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State, Mass. biotech leaders team up to offer paid internships

“It will be a great opportunity,” said Cristina Foster, 19, a Framingham State University student who has been selected for a paid internship at a local life sciences company.
“It will be a great opportunity,” said Cristina Foster, 19, a Framingham State University student who has been selected for a paid internship at a local life sciences company.

It’s a time-honored way to break into a highly competitive field : land a summer internship while in college.

But what happens if the field is biotechnology, and you have few, if any, industry contacts? What happens if you’re the first member of your family to even go to college?

That’s where Project Onramp comes in. A new program unveiled by Massachusetts biotech leaders and government officials on Tuesday, Project Onramp will provide up to 50 paid internships to college students at life sciences companies this summer. All of the recipients will be the first generation in their families to attend a four-year college.

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The only intern identified so far is Cristina Foster, a 19-year-old biology major and sophomore at Framingham State University. Foster was born in the Dominican Republic, came to the United States when she was 9, and grew up in Dorchester. She doesn’t yet know which company will employ her this summer, but she’s already excited.

“It will be a great opportunity,” said Foster, who was scheduled to speak at Tuesday’s event at Framingham State announcing the program.

Foster wants to eventually apply to medical school and become a pediatrician. She hopes that a summer internship will help her to make contacts in health care and distinguish her from other applicants to medical school.

She also says she hopes employees at the life sciences company that provides the internship will “guide me and help me gain the right experience for my future career.”

Project OnRamp was developed by four organizations: the Massachusetts Biotechnology Council, a trade group; the Massachusetts Biotechnology Education Foundation, a nonprofit that promotes education; Life Science Cares, a nonprofit that fights poverty; and the Massachusetts Life Sciences Center, a quasi-state agency that promotes economic development.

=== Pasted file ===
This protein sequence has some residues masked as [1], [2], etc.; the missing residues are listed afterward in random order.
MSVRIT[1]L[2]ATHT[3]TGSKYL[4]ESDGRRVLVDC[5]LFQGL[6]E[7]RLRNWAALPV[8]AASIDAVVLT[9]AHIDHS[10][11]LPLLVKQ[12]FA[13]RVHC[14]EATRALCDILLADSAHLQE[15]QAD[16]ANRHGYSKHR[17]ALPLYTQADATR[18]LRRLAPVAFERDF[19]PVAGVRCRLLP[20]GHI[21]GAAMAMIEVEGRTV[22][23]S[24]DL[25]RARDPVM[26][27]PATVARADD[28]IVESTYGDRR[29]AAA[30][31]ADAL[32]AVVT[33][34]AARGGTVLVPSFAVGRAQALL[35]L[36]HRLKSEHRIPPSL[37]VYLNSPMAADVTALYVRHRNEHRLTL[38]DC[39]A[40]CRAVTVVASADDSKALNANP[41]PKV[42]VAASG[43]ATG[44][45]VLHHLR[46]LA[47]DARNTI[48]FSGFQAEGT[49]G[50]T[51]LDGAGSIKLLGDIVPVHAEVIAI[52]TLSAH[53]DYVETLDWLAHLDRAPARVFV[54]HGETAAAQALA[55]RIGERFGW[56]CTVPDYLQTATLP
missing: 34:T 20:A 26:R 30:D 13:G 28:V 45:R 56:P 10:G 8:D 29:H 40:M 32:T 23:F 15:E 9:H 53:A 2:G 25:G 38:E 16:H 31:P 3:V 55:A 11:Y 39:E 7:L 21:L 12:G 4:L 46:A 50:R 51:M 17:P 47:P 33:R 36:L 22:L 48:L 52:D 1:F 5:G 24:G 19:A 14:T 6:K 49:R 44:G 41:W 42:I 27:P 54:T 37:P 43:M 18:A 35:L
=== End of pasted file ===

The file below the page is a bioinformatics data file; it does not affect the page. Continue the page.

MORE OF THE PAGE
The groups launched Project Onramp amid concerns that the state’s booming biopharma sector lacks diversity and isn’t doing enough to hire women and minority employees.

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About 60 percent of companies that responded to a survey last year by MassBioEd said their firms have no formal diversity initiatives in the hiring process.

Several prominent leaders of Massachusetts-based drug companies, including Dr. Jeffrey Leiden, chief executive of Boston-based Vertex Pharmaceuticals, have recently said the sector needs to hire more minorities and women.

David Lucchino, chairman of MassBio and the chief executive of Frequency Therapeutics, a Woburn startup developing therapies to restore hearing, said plenty of life sciences companies hire summer interns. Project Onramp, he said, is designed for high-achieving college students who “don’t  know anybody but want to get into our industry and have the drive and talent to be here.”

Students can apply for internships by visiting ProjectOnrampMA.com. Bottom Line, a national nonprofit that helps low-income students and is based in Boston, will match applicants to internships.

The internships will last up to 12 weeks. The Massachusetts Life Sciences Center will pick up the tab for each internship, which will pay up to $8,160 for 12 weeks, or about $17 an hour, at companies with fewer than 100 employees. Firms can pay more on top of that if they want. How much the Massachusetts Life Sciences Center will pay companies with more than 100 employees is still being worked out.

Among the businesses that have committed to providing internships are AstraZeneca, Thermo Fisher Scientific, Keratin Biosciences, MilliporeSigma, Wave Life Sciences, PureTech Health, Frequency, and Casebia.

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Jim Burns, chief executive of Casebia, a gene-editing firm with operations in Cambridge and San Francisco, said he expects that his company’s intern will work in a laboratory. But he could also see assigning the student to work on the business side or in informational technology.

“You end up with kids who learn a lot and become excited about biotech,” he said. “You’re turning them onto something that could be a great career for them. It’s good for the community, and these kids get educated and stay local, which is good for us.”


Jonathan Saltzman can be reached at jsaltzman@globe.com.